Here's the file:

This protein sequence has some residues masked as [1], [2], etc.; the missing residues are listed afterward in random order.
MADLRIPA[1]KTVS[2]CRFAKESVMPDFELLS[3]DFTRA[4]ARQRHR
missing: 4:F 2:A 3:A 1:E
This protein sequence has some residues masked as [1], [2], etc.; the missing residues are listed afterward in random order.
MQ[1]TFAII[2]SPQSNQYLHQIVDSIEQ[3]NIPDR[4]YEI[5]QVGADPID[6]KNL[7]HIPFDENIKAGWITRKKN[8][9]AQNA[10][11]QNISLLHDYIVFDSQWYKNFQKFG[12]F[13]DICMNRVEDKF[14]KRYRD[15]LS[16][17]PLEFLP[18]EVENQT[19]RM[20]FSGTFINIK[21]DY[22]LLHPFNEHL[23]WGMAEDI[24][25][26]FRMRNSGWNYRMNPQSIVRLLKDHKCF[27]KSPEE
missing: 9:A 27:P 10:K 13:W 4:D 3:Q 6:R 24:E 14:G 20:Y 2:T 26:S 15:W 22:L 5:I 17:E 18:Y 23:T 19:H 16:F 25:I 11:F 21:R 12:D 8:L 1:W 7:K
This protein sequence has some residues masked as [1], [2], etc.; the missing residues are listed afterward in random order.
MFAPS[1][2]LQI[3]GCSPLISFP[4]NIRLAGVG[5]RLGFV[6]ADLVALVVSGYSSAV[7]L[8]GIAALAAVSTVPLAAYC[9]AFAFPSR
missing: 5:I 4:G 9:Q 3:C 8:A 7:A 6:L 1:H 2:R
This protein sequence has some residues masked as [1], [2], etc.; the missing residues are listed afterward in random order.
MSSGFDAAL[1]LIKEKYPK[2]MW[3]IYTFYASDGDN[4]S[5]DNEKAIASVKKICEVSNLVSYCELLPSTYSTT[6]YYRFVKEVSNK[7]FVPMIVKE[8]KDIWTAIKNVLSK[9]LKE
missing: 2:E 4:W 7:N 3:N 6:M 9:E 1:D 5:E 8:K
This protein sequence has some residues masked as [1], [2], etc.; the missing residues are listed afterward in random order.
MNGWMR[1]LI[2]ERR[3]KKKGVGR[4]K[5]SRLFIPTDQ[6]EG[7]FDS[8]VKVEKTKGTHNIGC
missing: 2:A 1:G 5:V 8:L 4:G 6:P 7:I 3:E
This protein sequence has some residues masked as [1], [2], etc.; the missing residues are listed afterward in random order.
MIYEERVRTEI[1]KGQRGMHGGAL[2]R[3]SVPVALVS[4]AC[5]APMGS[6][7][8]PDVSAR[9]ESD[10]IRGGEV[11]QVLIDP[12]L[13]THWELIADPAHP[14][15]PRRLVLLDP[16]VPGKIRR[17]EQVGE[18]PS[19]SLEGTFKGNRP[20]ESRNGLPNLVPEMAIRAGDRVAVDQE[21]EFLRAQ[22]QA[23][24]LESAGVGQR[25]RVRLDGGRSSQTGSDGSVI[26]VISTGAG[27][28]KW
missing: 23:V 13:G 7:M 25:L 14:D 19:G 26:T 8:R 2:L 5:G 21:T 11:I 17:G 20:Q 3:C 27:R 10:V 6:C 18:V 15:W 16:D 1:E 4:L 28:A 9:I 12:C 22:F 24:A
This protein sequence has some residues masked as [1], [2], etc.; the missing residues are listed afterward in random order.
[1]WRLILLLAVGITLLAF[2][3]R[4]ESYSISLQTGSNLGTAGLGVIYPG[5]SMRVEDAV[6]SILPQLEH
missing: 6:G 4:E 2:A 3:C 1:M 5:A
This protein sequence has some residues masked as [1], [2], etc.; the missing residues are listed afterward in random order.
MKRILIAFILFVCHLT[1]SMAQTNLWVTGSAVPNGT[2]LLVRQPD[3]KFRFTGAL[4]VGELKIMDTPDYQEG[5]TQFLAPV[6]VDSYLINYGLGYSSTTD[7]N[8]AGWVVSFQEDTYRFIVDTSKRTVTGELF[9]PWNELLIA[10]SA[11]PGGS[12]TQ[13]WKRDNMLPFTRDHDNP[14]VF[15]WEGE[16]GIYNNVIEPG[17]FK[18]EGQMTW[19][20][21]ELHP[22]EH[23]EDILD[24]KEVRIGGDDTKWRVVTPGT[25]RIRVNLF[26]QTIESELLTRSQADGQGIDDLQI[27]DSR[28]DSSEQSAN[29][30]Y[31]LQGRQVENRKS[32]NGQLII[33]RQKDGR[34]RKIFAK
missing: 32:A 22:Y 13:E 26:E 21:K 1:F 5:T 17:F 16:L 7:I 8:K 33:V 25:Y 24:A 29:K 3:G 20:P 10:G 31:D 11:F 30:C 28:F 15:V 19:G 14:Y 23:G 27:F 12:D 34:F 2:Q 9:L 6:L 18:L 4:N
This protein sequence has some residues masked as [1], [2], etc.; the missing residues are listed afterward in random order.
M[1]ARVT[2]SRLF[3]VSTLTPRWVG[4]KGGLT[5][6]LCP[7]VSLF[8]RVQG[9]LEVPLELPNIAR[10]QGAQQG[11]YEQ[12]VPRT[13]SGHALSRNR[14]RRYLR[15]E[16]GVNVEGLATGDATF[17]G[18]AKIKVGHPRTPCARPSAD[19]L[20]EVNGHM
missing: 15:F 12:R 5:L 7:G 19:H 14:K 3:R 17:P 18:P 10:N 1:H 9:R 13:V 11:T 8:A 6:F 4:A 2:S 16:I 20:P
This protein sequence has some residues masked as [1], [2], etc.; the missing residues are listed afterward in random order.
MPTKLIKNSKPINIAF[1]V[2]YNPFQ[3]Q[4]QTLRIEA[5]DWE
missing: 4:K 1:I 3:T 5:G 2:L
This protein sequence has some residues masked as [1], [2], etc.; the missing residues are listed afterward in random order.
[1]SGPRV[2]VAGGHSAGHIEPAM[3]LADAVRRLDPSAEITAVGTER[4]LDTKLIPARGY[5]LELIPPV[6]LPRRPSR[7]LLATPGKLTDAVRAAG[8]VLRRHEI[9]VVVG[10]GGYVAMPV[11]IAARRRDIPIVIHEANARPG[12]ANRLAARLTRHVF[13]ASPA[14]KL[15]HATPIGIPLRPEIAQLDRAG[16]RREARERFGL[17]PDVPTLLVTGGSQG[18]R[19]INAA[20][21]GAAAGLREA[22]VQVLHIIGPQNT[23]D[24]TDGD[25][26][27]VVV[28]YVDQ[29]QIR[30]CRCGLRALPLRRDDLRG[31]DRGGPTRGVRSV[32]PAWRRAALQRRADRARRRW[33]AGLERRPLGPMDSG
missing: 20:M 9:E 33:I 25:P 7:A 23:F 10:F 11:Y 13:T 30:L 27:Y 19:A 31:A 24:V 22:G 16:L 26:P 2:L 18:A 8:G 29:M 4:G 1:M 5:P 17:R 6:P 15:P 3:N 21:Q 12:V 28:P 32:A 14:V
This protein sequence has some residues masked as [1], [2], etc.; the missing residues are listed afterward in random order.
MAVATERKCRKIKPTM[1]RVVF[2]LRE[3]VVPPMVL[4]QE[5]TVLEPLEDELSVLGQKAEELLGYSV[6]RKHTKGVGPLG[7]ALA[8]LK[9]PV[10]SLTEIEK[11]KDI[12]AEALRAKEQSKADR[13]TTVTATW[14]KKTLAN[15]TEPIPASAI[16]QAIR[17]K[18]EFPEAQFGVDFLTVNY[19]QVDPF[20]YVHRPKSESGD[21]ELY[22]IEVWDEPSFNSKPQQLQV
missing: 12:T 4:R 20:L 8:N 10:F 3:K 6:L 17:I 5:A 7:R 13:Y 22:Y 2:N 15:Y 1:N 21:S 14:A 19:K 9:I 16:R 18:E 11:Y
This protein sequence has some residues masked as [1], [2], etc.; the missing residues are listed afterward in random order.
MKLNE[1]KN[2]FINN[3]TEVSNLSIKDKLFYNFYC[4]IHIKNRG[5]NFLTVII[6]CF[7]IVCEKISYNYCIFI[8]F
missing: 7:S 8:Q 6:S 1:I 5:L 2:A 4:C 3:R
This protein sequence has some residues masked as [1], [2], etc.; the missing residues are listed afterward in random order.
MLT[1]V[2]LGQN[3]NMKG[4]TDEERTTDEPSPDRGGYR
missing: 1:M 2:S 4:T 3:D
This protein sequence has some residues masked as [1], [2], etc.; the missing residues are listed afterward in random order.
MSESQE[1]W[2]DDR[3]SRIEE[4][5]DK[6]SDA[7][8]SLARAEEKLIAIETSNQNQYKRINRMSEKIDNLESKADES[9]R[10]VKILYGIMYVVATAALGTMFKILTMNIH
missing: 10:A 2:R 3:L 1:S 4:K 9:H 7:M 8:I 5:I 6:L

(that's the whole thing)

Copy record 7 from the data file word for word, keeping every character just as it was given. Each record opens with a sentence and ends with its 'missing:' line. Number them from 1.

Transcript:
This protein sequence has some residues masked as [1], [2], etc.; the missing residues are listed afterward in random order.
[1]WRLILLLAVGITLLAF[2][3]R[4]ESYSISLQTGSNLGTAGLGVIYPG[5]SMRVEDAV[6]SILPQLEH
missing: 6:G 4:E 2:A 3:C 1:M 5:A